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April 2 (Reuters) - (The following statement was released by the rating agency)
Fitch Ratings has upgraded Taiwan-based Union Insurance Company’s (Union) Insurer Financial Strength (IFS) Rating to ‘BBB+’ from ‘BBB’ and its National IFS Rating to ‘AA-(twn)’ from ‘A+(twn)'. The Outlook has been revised to Positive from Stable.
The ratings upgrade reflects improvement in Union’s underwriting performance following efforts over several years to restructure products and its consistently strong capitalisation. The Positive Outlook takes into account Fitch’s expectation that the improved business quality will support Union in delivering steady underwriting profits.
Union’s profitability has improved with annualised ROAE of 12.3% in 9M13 compared with -2.2% in 2012. This mainly reflects its focus on expanding business segments with favourable loss ratios (such as in the commercial motor insurance segment). The commercial motor insurance segment accounted for 45% of direct-written premiums in 9M13 compared with 33% in 2009. The change in product mix has resulted in improvement in its combined ratio to 89.8% in 9M13 from 98.6% in 2012, excluding the impact of compulsory motor insurance.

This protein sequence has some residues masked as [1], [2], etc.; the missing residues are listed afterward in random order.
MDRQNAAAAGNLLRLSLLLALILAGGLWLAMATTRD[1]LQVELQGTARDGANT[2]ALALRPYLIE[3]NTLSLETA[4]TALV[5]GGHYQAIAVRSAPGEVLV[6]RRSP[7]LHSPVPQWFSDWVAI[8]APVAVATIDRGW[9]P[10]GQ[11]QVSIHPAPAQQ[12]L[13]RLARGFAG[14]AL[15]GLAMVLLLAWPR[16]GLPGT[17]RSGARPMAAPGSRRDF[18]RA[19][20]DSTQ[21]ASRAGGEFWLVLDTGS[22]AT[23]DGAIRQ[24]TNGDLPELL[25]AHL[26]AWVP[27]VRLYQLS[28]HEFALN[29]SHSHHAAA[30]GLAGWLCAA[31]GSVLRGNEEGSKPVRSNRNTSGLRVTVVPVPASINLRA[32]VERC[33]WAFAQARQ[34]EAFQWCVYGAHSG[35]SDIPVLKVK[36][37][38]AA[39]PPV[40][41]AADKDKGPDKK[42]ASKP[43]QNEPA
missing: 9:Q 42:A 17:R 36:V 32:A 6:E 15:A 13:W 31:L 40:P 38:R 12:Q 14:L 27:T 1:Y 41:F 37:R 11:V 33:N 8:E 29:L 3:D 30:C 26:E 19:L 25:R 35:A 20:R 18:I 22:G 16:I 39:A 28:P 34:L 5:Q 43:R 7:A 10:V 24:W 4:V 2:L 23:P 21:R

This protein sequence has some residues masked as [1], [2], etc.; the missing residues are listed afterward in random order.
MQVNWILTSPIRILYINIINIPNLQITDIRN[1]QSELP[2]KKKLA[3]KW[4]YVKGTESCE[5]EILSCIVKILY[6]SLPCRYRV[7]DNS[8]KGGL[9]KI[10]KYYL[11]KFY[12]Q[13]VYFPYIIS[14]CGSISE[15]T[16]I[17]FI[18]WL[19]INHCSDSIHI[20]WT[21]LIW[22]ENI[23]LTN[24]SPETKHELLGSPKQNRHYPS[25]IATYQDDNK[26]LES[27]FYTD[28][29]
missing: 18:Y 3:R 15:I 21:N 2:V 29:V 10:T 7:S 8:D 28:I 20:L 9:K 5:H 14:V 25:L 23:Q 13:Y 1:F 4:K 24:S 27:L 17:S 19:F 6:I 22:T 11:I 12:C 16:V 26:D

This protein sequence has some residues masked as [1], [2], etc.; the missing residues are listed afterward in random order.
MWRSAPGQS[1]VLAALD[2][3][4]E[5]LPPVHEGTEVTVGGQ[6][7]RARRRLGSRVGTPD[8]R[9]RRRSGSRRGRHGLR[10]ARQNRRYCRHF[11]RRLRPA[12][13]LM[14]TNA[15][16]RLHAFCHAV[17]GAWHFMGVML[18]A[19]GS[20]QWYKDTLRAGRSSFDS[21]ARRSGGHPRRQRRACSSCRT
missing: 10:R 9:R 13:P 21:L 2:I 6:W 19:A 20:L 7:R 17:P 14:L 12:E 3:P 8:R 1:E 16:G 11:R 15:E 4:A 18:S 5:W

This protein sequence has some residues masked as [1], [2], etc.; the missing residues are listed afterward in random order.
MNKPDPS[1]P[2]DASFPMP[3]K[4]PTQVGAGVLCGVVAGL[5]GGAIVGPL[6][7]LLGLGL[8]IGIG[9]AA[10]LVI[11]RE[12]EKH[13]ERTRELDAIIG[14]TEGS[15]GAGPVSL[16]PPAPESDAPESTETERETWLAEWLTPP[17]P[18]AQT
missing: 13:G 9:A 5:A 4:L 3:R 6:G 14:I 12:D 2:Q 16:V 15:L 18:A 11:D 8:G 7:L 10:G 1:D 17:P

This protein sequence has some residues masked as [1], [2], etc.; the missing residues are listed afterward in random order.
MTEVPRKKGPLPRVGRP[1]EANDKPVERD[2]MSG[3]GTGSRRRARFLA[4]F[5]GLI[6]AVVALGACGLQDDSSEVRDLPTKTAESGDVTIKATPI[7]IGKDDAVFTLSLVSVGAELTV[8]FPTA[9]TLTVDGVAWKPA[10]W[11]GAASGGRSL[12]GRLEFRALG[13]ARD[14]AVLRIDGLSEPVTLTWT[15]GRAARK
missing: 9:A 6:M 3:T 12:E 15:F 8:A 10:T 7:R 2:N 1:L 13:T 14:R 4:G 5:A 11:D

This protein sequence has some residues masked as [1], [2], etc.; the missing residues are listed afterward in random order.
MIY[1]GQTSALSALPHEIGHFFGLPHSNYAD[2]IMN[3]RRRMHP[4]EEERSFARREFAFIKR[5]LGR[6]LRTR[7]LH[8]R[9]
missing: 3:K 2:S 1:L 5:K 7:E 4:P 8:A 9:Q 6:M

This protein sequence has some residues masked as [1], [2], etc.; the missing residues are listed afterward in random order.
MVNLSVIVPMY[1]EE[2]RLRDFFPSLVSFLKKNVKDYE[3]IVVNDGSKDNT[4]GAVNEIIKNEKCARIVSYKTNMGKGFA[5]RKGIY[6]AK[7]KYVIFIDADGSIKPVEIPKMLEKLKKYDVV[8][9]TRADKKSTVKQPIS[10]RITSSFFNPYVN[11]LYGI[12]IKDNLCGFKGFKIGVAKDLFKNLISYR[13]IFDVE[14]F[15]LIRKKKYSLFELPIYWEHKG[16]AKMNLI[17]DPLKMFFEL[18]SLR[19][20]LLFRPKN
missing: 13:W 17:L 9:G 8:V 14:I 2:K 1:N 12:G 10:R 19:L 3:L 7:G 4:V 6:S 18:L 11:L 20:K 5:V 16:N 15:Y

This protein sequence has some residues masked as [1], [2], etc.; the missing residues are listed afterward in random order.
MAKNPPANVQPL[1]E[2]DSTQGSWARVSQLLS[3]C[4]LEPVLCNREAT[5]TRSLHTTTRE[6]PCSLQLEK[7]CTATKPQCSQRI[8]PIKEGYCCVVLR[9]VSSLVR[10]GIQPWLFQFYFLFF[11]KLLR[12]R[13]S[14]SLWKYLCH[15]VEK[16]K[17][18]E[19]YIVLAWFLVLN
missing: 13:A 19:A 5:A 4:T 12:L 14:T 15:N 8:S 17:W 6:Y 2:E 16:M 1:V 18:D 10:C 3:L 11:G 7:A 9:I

Union’s statutory risk-based capital ratio was sound at above 300% at end-1H13, compared with the regulatory minimum of 200%. Its capital position provides a strong buffer against adverse reserve developments, particularly in view of its low underwriting leverage with net written premiums/adjusted shareholders’ surplus (including shareholders’ fund and claims equalisation reserve) at around 1x from 2010-9M13.
Investments remain prudent and liquid, with cash and cash equivalents accounting for 49% of invested assets at end-3Q13, comfortably supporting its insurance claims. Credit quality in fixed-income portfolios remained sound as they were mainly government bonds. Equity exposures increased to 16% of total investments at end-3Q13 from 6% at end-2012, but remained manageable, with equity exposures representing a moderate 23% of shareholders’ equity.
Key rating triggers for an upgrade include consistently sustained profitability with the combined ratio at 95% or below (all business lines included) in the long run. Continued strong capitalisation and maintenance of a liquid balance sheet are also key considerations for a higher rating, considering Taiwan’s susceptibility to catastrophes such as typhoons, earthquakes, and floods. Deterioration in underwriting performance or substantial underwriting/investment losses resulting in a fall in Union’s statutory capital ratio to below 250% on a sustained basis are key triggers for a rating downgrade.